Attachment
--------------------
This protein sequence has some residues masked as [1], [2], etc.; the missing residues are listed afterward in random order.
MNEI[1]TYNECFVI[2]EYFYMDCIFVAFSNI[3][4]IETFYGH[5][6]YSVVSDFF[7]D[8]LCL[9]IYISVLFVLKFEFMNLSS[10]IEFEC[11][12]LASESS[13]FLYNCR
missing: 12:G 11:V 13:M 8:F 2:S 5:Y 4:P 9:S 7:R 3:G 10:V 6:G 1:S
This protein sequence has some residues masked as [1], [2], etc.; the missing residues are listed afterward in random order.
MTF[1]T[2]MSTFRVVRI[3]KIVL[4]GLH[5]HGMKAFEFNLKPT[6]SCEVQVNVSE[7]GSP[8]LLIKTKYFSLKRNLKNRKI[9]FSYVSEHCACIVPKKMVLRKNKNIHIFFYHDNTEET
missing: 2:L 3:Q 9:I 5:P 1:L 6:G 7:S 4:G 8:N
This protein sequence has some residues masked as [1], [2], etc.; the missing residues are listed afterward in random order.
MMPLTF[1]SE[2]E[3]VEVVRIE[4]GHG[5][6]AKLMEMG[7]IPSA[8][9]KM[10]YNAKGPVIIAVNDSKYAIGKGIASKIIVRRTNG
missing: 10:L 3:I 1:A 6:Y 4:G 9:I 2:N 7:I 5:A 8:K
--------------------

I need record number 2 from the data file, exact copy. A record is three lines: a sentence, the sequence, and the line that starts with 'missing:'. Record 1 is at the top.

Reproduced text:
This protein sequence has some residues masked as [1], [2], etc.; the missing residues are listed afterward in random order.
MTF[1]T[2]MSTFRVVRI[3]KIVL[4]GLH[5]HGMKAFEFNLKPT[6]SCEVQVNVSE[7]GSP[8]LLIKTKYFSLKRNLKNRKI[9]FSYVSEHCACIVPKKMVLRKNKNIHIFFYHDNTEET
missing: 2:L 3:Q 9:I 5:P 1:L 6:G 7:S 4:G 8:N